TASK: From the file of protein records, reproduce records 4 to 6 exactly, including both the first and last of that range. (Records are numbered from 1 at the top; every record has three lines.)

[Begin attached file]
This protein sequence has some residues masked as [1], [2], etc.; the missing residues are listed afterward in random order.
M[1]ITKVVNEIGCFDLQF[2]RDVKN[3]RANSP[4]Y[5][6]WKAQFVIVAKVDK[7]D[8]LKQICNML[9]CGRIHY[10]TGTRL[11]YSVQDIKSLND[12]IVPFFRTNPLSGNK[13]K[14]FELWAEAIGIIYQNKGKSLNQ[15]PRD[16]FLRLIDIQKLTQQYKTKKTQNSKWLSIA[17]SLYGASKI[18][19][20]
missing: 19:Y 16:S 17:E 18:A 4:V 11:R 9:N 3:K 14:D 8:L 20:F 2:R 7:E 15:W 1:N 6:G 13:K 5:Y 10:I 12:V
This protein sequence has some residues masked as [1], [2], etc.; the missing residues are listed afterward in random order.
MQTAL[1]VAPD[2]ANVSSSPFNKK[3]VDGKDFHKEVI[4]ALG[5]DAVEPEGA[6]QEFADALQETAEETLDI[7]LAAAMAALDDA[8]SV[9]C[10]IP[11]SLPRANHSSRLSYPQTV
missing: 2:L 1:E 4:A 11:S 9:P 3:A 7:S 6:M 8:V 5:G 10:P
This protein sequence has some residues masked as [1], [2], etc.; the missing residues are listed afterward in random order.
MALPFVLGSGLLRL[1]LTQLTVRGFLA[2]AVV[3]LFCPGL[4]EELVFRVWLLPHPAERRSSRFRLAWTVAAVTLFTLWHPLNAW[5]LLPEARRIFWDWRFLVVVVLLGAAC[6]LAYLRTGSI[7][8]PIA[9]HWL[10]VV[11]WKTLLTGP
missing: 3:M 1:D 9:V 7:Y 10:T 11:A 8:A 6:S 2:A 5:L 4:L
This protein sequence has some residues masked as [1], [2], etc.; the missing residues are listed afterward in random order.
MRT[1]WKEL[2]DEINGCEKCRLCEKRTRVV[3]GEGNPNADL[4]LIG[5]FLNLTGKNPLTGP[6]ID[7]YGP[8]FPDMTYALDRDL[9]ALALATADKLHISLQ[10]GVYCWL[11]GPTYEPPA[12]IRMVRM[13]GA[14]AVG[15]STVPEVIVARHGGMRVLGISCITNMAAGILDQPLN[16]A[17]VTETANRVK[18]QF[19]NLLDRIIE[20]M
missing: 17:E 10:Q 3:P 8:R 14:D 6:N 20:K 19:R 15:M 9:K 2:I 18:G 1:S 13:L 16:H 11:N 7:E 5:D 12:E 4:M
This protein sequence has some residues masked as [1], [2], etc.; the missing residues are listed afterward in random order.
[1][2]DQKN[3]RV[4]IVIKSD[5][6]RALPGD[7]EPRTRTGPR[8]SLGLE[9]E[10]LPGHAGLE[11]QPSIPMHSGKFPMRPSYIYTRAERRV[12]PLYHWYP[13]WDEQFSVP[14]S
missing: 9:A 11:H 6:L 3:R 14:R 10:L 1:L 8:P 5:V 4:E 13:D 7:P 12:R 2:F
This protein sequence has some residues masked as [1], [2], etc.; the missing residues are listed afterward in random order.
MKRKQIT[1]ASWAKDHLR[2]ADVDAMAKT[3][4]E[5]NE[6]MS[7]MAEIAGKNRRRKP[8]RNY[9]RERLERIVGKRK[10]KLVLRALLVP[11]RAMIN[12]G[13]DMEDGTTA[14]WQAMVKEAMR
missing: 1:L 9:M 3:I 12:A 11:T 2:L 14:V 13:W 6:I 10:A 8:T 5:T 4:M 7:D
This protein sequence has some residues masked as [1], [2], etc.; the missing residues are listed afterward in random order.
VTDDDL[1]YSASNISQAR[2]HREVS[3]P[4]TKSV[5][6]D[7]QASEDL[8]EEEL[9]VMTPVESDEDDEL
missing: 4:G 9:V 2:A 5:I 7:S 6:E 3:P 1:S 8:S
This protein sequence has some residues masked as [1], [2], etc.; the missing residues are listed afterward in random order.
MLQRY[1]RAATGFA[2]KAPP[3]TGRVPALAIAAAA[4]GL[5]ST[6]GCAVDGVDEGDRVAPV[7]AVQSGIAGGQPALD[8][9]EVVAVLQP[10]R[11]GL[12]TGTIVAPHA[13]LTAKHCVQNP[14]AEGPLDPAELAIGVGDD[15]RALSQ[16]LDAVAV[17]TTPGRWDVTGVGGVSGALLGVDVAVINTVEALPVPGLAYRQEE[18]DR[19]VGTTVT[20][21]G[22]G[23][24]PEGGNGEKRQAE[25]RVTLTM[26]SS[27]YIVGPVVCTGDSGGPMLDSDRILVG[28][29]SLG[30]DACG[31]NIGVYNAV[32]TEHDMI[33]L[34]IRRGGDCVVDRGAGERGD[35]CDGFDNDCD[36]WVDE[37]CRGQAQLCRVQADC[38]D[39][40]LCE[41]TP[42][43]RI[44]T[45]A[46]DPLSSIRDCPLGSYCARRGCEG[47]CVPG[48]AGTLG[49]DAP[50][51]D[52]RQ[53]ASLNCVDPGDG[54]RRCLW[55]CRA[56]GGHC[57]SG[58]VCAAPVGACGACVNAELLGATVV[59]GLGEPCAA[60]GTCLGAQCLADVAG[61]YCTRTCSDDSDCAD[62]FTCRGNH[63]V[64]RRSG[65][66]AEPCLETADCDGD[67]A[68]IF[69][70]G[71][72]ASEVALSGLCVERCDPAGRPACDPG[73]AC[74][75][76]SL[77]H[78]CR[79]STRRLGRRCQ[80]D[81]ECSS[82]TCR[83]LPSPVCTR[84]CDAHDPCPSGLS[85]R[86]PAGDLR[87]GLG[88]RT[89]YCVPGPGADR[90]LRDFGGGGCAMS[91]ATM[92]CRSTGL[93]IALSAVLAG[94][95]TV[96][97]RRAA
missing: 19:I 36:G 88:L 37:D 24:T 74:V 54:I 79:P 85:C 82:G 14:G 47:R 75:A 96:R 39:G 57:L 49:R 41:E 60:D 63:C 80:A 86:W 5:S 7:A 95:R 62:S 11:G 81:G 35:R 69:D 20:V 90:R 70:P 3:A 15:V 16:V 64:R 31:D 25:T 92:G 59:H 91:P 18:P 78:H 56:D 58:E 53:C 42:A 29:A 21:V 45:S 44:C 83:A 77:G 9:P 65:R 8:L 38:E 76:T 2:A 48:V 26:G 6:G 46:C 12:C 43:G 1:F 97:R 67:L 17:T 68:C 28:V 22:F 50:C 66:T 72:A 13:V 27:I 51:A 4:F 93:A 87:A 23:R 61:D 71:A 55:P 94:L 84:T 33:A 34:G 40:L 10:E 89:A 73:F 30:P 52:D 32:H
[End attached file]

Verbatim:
This protein sequence has some residues masked as [1], [2], etc.; the missing residues are listed afterward in random order.
MRT[1]WKEL[2]DEINGCEKCRLCEKRTRVV[3]GEGNPNADL[4]LIG[5]FLNLTGKNPLTGP[6]ID[7]YGP[8]FPDMTYALDRDL[9]ALALATADKLHISLQ[10]GVYCWL[11]GPTYEPPA[12]IRMVRM[13]GA[14]AVG[15]STVPEVIVARHGGMRVLGISCITNMAAGILDQPLN[16]A[17]VTETANRVK[18]QF[19]NLLDRIIE[20]M
missing: 17:E 10:Q 3:P 8:R 14:D 6:N 20:K 19:R 15:M 9:K 2:I 18:G 1:S 13:L 16:H 11:N 7:E 5:D 12:E 4:M
This protein sequence has some residues masked as [1], [2], etc.; the missing residues are listed afterward in random order.
[1][2]DQKN[3]RV[4]IVIKSD[5][6]RALPGD[7]EPRTRTGPR[8]SLGLE[9]E[10]LPGHAGLE[11]QPSIPMHSGKFPMRPSYIYTRAERRV[12]PLYHWYP[13]WDEQFSVP[14]S
missing: 9:A 11:H 6:L 3:R 14:R 10:L 1:L 8:P 5:V 4:E 13:D 7:P 12:R 2:F
This protein sequence has some residues masked as [1], [2], etc.; the missing residues are listed afterward in random order.
MKRKQIT[1]ASWAKDHLR[2]ADVDAMAKT[3][4]E[5]NE[6]MS[7]MAEIAGKNRRRKP[8]RNY[9]RERLERIVGKRK[10]KLVLRALLVP[11]RAMIN[12]G[13]DMEDGTTA[14]WQAMVKEAMR
missing: 1:L 9:M 3:I 12:A 11:T 2:L 14:V 13:W 6:I 10:A 8:T 5:T 4:M 7:D